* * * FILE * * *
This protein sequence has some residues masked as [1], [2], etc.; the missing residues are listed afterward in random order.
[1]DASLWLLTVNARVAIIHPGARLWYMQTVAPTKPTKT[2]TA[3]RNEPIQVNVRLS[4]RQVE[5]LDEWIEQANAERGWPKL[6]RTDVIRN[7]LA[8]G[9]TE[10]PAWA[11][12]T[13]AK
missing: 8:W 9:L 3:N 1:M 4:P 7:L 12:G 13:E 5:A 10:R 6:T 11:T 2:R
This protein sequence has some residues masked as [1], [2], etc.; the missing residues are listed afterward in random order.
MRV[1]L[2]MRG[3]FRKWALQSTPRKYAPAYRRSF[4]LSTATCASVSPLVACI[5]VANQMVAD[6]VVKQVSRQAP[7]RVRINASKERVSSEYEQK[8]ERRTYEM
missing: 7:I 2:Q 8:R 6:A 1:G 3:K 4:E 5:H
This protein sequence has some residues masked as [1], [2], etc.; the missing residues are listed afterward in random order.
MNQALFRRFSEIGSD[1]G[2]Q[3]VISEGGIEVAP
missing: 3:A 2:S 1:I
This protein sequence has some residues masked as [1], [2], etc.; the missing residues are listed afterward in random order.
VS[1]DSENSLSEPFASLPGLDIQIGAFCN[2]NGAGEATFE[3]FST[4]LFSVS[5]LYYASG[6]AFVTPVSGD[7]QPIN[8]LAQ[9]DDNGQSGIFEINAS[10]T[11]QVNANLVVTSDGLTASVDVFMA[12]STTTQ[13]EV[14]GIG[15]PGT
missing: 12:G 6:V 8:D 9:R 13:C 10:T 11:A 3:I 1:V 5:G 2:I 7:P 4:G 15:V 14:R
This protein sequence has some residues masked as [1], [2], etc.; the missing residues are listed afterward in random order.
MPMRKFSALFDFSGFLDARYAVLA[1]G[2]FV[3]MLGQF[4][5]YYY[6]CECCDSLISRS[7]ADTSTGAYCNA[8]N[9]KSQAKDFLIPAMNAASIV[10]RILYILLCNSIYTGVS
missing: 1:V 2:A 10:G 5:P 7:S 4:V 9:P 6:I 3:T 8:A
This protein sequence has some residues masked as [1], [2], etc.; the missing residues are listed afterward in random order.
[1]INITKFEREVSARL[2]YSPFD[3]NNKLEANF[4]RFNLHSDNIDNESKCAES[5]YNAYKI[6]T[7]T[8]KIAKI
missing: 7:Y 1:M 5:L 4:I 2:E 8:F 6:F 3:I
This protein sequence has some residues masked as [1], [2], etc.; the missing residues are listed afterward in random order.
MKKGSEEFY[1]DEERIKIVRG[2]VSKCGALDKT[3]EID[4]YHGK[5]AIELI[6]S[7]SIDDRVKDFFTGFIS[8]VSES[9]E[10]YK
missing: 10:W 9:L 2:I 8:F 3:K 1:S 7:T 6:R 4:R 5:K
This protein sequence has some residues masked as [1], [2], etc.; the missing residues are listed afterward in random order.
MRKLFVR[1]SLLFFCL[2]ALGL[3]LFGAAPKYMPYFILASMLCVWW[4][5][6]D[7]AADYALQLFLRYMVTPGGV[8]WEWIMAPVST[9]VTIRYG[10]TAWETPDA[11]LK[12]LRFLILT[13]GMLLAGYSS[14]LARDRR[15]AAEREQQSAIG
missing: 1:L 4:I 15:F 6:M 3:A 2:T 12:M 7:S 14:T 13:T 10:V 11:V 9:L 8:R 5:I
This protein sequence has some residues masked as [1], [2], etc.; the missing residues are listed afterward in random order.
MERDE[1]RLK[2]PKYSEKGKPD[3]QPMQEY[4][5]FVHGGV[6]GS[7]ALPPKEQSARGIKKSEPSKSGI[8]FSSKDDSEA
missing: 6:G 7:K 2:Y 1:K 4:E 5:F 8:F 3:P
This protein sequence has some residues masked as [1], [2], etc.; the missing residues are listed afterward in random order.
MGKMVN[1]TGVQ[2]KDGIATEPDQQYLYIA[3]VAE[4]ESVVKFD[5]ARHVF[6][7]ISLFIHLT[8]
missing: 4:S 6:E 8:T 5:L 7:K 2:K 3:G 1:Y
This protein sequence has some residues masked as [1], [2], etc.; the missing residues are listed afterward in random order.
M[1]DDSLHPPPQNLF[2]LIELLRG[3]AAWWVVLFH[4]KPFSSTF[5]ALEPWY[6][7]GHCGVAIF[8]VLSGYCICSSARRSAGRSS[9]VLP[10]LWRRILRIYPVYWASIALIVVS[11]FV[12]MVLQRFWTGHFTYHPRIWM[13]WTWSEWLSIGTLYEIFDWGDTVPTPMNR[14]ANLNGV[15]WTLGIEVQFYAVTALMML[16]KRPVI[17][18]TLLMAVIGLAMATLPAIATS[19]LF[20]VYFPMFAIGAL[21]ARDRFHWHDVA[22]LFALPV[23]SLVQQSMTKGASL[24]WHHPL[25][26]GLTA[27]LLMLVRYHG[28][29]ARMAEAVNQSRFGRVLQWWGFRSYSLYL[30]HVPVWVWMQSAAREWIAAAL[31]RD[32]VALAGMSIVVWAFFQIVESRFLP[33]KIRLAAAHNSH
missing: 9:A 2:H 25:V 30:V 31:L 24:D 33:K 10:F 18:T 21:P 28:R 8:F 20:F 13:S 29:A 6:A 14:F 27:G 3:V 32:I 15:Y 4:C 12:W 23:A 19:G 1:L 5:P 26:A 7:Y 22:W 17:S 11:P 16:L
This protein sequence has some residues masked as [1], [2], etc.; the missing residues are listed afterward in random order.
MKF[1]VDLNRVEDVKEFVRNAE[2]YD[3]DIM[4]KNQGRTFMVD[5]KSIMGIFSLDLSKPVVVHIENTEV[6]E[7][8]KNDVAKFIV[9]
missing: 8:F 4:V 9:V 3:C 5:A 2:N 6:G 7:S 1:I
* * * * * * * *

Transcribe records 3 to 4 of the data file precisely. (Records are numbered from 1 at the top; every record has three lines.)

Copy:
This protein sequence has some residues masked as [1], [2], etc.; the missing residues are listed afterward in random order.
MNQALFRRFSEIGSD[1]G[2]Q[3]VISEGGIEVAP
missing: 3:A 2:S 1:I
This protein sequence has some residues masked as [1], [2], etc.; the missing residues are listed afterward in random order.
VS[1]DSENSLSEPFASLPGLDIQIGAFCN[2]NGAGEATFE[3]FST[4]LFSVS[5]LYYASG[6]AFVTPVSGD[7]QPIN[8]LAQ[9]DDNGQSGIFEINAS[10]T[11]QVNANLVVTSDGLTASVDVFMA[12]STTTQ[13]EV[14]GIG[15]PGT
missing: 12:G 6:V 8:D 9:R 13:C 10:T 11:A 3:I 1:V 5:G 2:I 7:P 4:G 15:V 14:R